Digoxin Toxicity is a condition that occurs when too much of the heart medication called Digoxin is taken. This can occur all at once, as in the case of an overdose, or it can build up gradually over time. Because even small doses can be too much for some people and it can build up over time, it's extremely important that Digoxin blood levels are done on a regular basis. This serves to both make sure that the amount is therapeutic, and that it is not so much that it creates a condition of too much Digoxin. The amount that you are taking needs to be not too little and not too much, but 'Just Right'.
While somewhat rare, Digoxin Overdose is certainly MUCH less rare than the problem of Vitamin D Toxicity which, it seems, everyone is well aware of but almost no one has ever seen. While virtually no emergency room physician has ever seen a single case of Vitamin D Toxicity, every single one has seen Digoxin toxicity many times. So, it's not as uncommon as you would like to think, and it is certainly something to be aware of if you are on Digoxin.
"… The incidence of hospitalizationfor suspected digoxin
toxicity was only 4.4% over a three year period"
Effect of Age on Mortality. Hospitalizations and Response to Digoxin in Patients with Heart Failure
One reason that digoxin toxicity might be so high is the virtually epidemic phenomenon of Magnesium Deficiency. While this may seem unrelated, it's actually not. Your chance of digitalis toxicity rises when you are magnesium deficient. In fact, there have even been reported cases of digoxin toxicity with NORMAL digoxin levels when magnesium deficiency was present!(1)
Unfortunately, you can't rely on getting a magnesium level taken. Magnesium Blood Tests have been shown to be completely inaccurate, and so relying on Signs of Magnesium Deficiency is a much more accurate way to determine your magnesium status. But your doctor will not tell you this, and instead will rely upon your inaccurate magnesium results. So, it's up to you to determine your magnesium status.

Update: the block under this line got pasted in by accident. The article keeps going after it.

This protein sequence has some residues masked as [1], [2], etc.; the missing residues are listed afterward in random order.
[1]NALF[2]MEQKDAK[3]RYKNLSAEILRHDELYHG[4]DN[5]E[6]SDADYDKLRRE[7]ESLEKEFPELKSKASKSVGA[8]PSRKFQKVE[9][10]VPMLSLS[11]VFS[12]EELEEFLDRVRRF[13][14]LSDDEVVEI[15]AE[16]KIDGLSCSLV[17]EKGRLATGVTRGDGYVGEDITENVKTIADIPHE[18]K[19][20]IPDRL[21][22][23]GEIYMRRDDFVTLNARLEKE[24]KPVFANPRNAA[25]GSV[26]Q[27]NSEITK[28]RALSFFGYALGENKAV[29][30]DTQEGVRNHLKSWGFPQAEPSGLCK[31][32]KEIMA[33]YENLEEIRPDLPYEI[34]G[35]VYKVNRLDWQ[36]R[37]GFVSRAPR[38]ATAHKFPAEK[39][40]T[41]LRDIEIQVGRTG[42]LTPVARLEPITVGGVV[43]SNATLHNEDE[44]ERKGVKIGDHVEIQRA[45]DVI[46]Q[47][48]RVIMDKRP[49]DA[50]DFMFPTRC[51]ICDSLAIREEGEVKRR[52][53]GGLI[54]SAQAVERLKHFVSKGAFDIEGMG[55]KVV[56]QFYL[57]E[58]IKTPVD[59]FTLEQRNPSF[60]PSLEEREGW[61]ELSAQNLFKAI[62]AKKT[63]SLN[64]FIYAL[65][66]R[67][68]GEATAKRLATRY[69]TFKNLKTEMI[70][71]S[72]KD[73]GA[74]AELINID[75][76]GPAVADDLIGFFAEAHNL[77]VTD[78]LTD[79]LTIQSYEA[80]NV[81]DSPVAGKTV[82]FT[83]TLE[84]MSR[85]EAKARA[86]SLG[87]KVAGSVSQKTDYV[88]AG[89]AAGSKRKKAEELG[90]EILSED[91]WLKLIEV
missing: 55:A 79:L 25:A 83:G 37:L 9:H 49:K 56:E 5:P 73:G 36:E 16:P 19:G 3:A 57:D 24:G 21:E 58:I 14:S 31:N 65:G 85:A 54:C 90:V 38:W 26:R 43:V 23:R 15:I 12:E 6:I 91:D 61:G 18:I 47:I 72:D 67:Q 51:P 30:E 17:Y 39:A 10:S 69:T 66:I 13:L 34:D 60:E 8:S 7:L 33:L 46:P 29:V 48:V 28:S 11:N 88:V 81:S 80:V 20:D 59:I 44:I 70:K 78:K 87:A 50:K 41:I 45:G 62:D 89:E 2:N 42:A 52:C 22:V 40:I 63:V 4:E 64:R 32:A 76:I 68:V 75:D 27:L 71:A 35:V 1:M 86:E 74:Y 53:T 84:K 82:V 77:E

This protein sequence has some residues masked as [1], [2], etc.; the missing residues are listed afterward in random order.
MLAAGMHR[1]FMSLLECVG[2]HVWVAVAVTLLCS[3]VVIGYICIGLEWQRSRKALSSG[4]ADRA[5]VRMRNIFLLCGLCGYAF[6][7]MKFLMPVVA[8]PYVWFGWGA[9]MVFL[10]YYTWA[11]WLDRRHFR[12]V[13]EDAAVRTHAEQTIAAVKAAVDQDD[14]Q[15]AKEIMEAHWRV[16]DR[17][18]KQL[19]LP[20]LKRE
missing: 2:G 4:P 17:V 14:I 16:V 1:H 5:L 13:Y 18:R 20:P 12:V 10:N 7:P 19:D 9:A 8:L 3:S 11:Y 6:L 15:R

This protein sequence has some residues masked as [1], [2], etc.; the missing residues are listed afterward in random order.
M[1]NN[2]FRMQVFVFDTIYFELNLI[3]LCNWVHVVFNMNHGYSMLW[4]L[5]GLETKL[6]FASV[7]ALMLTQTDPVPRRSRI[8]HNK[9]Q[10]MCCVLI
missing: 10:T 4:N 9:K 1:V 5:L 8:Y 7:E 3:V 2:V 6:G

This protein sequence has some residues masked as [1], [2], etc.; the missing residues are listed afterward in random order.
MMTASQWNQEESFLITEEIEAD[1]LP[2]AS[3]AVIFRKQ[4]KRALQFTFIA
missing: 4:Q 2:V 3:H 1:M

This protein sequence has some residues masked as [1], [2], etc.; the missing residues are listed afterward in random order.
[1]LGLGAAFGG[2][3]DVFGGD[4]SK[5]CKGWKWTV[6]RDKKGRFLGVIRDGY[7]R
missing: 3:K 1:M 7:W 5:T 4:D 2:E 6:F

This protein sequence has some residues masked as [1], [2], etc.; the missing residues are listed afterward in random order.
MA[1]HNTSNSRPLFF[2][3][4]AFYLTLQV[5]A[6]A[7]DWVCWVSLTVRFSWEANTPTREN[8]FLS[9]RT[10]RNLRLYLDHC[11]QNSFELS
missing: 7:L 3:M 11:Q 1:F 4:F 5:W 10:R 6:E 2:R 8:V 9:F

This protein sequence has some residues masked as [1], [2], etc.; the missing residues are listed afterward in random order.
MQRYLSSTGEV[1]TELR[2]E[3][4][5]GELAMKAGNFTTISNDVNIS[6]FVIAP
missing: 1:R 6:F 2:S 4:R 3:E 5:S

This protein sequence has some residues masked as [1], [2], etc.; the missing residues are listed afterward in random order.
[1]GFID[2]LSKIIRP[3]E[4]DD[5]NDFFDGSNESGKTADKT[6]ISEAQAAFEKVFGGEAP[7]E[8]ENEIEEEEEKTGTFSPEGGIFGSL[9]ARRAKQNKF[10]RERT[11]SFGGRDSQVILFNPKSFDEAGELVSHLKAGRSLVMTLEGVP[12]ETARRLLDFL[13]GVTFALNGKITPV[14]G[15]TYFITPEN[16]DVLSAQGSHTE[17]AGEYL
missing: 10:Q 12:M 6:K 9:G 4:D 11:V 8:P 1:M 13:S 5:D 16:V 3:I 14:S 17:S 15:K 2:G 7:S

The American Heart Association makes a distinction between Digoxin excess, Intoxication, and Overdose, but these distinctions are subtle and are all due to taking too much of the drug to the extent that there are negative effects on blood electrolytes and heart rhythms. While having less of too much is good, they are all bad and may not be recognized as a problem by the person taking the drug.
What's important to remember, and a distinction that some people forget, is that you don't have to take a large amount all at once, as someone might if they overdosed, in order to experience toxicity. Toxicity from Digoxin can occur over time simply by taking the recommended dosage on a daily basis.
Therefore, it's important to get regular blood levels and to pay attention to Digoxin Side Effects that might tip you off to an early problem. The side effects of Digoxin when you have taken too much can start out with you just not feeling well and usually include nausea and/or vomiting and can eventually lead to:
While toxicity occurs only in about 1- 4% of people with the risk increasing with age and when other medications are being taken, this risk is very real and it is something that, as an Emergency Room nurse for over 10 years, have seen on a regular basis over the years.
As such, getting regular blood levels of Digoxin is important, especially if you notice that you are feeling worse, and particularly if you are experiencing a slower than normal heart rate and nausea and vomiting. Digoxin Toxicity is something that someone taking the drug should always be aware of for as long as you take it.